Friday, July 10, 2015

Iceland: The Golden Circle Tour

On my last day in Iceland, I did the popular Golden Circle Tour.  I was fortunate to have Sival as a guide, as he was well-educated and knew a great deal about geology, energy, and history.

Let me share with you a few photos of some of the stunning things I saw.  Remember to click on the pics to enlarge them.

One of the first things we did was to tour a geothermal power plant.  Did you know that Iceland runs its electricity, gets its heat, melts snow off the roads, and gets all its hot water from drilling down into the ground near earthquake fault lines?  I only knew about the heating system before my visit there.  I was also stunned to learn that Utah could do the same thing.  However, since it would be good for the environment and not require a whole lot of people to run the system once it was in place, it's unlikely that the Utah legislature would even consider such a thing.  After all, Utah's government officials passed laws to force teachers to teach the importance of coal mining because they (the legislators) believed we were teaching kids too much about alternative energy forms which were better for the environment.

We then got to see this waterfall nicknamed Faxi.  We also learned about salmon fishing in Iceland.  (See the salmon ladder on the left of the falls?)

It was then on to Kerid, a volcanic crater used in Goldfinger.

This is Gullfoss, a powerful, two-tiered waterfall that the British were going to dam for hydro-electric power.  Fortunately, they were interrupted by WWII, and then they lost their rights to the land.  It's hard to imagine what the world would have lost had they succeeded.  (Notice the people on the path and ledge and you'll get a feel for the size of this thing.)

Eventually, we made it to the Geyser Hot Springs area, which is sort of a mini-Yellowstone.

Hot pots and wildflowers.

This is Geysir, "The Gusher," which is the original geyser that gave us the word.  However, it's no longer a geyser, but just a hot pot now.

This geyser is Strokker, the churn.  It goes off about every five minutes, usually in two blasts.  It's only about 50 feet away from Geysir.

Our last stop was Thingvellir National Park.  This is where the North American and Eurasian plates are moving apart at the rate of an inch per year.  The fault lines are pretty obvious here.  Also, the water here, both in the streams and in the lake, is so pure and clear that you can see everything in it.  The lake is very popular for scuba diving.
This park is also where the ancient vikings held parliament, as there is a rock formation here which makes a perfect podium on a ledge.  (I wanted to hike up to it, but my back was giving me too much trouble.)  It was at one of these parliament meetings in about the year 1000 that they voted to switch from paganism to Christianity.  The Thingvellir Church is a reminder of that event (although the church isn't all that old).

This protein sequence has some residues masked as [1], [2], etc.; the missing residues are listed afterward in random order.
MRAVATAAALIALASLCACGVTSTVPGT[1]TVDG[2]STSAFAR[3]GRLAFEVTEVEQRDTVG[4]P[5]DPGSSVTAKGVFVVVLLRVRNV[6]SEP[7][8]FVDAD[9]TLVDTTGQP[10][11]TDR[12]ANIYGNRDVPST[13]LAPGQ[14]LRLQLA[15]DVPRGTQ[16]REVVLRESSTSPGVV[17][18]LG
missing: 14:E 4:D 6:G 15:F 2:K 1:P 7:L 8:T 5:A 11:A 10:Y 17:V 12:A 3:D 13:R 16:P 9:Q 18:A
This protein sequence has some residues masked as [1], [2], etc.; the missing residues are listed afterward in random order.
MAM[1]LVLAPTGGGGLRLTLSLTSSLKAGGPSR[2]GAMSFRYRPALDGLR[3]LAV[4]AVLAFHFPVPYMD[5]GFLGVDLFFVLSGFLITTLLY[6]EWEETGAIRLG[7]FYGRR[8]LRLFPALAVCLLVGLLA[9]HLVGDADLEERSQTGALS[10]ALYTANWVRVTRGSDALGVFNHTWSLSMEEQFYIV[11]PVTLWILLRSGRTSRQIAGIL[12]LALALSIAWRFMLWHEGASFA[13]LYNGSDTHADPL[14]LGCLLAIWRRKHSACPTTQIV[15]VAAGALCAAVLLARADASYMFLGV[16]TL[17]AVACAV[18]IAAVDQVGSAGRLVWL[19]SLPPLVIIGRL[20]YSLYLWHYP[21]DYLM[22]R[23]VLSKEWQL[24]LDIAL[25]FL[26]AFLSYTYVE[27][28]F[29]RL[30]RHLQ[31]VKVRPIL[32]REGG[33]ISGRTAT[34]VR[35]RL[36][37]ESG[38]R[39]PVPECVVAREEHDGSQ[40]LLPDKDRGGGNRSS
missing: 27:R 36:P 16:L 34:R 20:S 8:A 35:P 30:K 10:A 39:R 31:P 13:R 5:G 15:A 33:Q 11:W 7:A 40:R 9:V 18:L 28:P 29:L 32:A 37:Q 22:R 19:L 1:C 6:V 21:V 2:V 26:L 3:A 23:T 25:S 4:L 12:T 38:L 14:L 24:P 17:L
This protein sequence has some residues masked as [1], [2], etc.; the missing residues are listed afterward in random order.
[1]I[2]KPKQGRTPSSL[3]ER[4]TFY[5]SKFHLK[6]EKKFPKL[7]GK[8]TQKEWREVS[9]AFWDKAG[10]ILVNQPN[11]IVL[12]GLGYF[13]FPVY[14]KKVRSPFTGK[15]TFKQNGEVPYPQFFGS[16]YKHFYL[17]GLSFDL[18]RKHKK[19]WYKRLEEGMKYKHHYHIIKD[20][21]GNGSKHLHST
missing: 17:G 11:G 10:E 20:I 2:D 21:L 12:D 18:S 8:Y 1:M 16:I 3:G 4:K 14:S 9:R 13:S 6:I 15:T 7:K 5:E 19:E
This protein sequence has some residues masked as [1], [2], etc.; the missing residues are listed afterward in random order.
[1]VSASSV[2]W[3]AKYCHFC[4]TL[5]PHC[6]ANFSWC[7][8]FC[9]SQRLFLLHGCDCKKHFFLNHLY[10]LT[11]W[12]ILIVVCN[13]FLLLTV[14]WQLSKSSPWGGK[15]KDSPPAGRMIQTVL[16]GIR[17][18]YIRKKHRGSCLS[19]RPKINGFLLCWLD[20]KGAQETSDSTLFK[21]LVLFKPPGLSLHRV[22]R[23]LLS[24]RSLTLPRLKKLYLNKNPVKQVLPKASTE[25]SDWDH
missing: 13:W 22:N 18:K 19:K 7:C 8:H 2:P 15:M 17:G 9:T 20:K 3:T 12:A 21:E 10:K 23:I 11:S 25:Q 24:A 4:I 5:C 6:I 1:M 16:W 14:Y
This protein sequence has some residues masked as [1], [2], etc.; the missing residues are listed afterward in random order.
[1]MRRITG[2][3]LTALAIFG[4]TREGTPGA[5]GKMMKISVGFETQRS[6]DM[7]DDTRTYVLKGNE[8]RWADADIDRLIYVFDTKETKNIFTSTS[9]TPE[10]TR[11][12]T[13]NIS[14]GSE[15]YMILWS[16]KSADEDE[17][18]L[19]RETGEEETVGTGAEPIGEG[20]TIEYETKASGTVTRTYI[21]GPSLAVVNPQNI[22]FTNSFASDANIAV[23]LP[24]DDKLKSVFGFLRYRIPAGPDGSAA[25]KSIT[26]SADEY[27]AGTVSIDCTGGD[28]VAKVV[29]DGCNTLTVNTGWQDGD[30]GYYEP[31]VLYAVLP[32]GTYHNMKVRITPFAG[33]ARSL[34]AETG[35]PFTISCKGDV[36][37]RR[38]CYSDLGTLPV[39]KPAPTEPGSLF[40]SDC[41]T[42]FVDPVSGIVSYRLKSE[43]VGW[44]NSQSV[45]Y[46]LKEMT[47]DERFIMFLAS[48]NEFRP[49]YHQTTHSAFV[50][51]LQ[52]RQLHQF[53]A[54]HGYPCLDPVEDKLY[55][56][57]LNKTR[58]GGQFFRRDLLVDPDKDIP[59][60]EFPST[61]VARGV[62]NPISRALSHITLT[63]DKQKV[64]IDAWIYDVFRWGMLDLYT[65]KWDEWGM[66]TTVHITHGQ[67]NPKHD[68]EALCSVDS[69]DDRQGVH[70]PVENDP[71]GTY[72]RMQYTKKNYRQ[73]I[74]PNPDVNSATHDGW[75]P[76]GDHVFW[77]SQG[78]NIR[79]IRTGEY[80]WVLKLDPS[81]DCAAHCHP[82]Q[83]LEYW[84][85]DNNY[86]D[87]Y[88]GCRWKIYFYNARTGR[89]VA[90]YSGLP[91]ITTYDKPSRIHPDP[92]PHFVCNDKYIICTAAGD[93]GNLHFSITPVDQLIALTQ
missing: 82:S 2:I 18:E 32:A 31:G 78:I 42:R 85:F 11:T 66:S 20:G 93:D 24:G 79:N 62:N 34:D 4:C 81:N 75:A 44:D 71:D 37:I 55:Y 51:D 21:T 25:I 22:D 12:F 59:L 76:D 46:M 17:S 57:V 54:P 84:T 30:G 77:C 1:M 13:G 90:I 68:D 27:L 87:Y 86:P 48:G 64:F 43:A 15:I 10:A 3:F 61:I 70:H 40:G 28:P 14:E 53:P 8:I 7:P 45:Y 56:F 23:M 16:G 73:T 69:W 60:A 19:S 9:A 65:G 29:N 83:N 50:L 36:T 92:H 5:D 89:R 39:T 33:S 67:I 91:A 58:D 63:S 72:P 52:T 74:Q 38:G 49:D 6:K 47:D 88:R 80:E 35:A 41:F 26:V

After a long day of touring, I was dropped back at my hotel.  Unfortunately, as this was a weekend, all the local (and by "local," I mean about 3/4 a mile away) cafes were shut up but one (as they catered to employees in the area, not to tourists).  This Icelandic pizza was my best option for dinner.

It was a soggy crust with chicken, mushrooms, sun-dried tomatoes, and peanuts.  The school lunch pizzas are more appetizing than this.  Ugh.
(The best meal I had in Iceland was at the hot dog shop in the town square on my first full day there.)


  1. peanuts? On a pizza. Hum.

    Love the waterfalls

  2. Mac took the words right out of my mouth. Peanuts? Really?! I'm even more surprised that your best meal was from a hot dog shop, and not sure if it was a hot dog? I'm very curious about their eating habits now, (gee my life must really be in dire straits right) but no seriously, food ranks highly on my list of visiting new places, especially a new country. It's a must to sample their home dishes or specialties! I clicked on all your lovely photos too, very nice Lisa.

  3. You had a fantastic time - but your comment about the food is a little off-putting... surely they have some good restaurants in Iceland? Great shots again.

  4. Three comments and all three are about the food. Obviously, I need to do a post on the food.

    1. Food yes, but more goodies too, quirky not quirky! I read the folks there are very friendly, do you agree? Oh and they serve buttered fish with every meal? Do they?

  5. Beautiful pictures, wish I could have gone with!